TEXT OF INTERVIEW
Scott Jagow: Now up to this point, the big Wall Street banks haven’t touched their stock dividends. They’ve gone overseas and sold stock to raise money, but until now, they’ve left their dividends alone.
Allan Sloan from Fortune Magazine, why have they waited so long to do something like this?
Allan Sloan: They say that they want to help their shareholders. In the case of, say, Merrill Lynch, they sold $5.6 billion of common stock at a low price, and they’re paying out $1.2 billion a year in dividends, you think it would make much more sense to sell less stock and cut the dividend. But at Merrill and at Morgan and at Citi, I think what they would tell you is that they’re doing this to keep the share price up. But it astounds me that here is Citi, especially, which borrowed $7.5 billion of money at 11 percent — which is sort of expensive — and meanwhile, it’s paying a $10.8 billion a year dividend, you’d think they’d be a lot better off just cutting the dividend in half. But then again, I guess I’m not astute enough to understand the finances of Citi — unlike, say, the previous people who were there and lost their jobs.
Jagow: Well, do you think this has anything to do with the fact that Citi and Merrill and Morgan Stanley have all reached out to Middle Eastern governments, China and Singapore, and those deals are kind of bad for the existing shareholders — do you think by not cutting the dividend, they’re placating those shareholders?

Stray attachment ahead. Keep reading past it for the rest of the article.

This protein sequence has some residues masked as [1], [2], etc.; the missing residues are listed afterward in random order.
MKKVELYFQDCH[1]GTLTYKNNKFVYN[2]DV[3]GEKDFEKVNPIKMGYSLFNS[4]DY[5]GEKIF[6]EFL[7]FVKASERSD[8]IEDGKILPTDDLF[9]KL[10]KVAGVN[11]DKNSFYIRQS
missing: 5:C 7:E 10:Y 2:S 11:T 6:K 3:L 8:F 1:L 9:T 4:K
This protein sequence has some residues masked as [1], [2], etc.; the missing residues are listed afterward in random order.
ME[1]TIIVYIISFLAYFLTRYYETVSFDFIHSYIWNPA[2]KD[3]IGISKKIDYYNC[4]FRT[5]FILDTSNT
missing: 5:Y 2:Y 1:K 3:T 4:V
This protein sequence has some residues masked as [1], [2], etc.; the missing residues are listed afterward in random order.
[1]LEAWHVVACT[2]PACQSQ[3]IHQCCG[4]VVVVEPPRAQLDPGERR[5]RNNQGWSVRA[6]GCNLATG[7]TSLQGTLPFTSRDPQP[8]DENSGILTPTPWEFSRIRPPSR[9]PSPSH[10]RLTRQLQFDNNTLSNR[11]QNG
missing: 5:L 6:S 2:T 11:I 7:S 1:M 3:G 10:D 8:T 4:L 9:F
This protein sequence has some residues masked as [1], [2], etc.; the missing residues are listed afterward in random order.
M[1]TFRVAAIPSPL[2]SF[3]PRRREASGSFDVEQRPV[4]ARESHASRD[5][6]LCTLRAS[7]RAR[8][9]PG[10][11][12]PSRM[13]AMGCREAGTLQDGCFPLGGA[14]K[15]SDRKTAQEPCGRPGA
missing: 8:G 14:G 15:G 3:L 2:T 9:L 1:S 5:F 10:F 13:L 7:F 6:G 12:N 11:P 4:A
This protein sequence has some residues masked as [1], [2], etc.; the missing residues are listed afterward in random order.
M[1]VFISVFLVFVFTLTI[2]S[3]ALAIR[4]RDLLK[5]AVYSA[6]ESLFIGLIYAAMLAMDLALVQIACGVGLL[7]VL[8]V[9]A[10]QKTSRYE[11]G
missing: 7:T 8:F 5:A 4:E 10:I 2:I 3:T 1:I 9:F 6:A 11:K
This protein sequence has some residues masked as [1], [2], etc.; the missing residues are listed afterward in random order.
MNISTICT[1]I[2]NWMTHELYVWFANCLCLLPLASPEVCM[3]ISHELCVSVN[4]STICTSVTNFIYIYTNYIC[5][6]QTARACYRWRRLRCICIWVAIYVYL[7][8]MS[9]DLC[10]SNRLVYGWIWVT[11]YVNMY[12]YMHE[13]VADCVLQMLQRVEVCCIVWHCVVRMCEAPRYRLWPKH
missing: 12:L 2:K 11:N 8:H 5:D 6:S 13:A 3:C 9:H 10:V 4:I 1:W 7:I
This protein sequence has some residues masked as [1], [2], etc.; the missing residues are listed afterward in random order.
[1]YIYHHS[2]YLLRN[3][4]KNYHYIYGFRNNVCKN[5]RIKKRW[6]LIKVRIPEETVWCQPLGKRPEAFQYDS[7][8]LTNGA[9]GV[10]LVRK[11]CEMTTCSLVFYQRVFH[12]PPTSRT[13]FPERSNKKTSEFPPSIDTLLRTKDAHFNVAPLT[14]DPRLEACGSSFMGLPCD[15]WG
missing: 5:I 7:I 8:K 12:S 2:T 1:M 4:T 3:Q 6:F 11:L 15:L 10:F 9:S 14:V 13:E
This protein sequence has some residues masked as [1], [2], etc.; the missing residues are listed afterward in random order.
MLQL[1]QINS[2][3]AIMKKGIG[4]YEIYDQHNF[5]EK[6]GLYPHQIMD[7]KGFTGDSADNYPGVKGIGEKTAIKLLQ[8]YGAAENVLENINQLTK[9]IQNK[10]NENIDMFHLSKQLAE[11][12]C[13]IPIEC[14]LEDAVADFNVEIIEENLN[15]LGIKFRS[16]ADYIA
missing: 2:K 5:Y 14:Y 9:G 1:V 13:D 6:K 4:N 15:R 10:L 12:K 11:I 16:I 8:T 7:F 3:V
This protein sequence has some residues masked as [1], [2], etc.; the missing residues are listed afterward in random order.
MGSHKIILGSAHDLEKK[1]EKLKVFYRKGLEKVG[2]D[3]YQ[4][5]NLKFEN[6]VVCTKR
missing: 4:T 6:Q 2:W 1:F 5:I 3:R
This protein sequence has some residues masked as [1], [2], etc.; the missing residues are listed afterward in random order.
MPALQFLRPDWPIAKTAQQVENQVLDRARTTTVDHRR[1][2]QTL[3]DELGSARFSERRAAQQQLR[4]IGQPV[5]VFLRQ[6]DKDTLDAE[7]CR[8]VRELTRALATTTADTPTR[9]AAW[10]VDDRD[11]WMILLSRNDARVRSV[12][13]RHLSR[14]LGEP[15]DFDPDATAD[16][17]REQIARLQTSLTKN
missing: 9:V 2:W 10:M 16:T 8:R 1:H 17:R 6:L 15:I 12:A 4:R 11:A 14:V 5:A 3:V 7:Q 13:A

Sloan: I think they’re trying to placate the shareholders. And the reason that all of these places are selling stock at relatively low prices is they feel they don’t have a choice, and they need to have the money. They’re raising the money while they can get it, and it’s just very expensive. But it’s the old story — the existing shareholders are better off owning 95 percent of something and selling 5 percent cheap than taking the risk of owning 100 percent of something that really falls the price.
Jagow: All right. Allan Sloan from Fortune Magazine. Thank you.
Sloan: You’re welcome.
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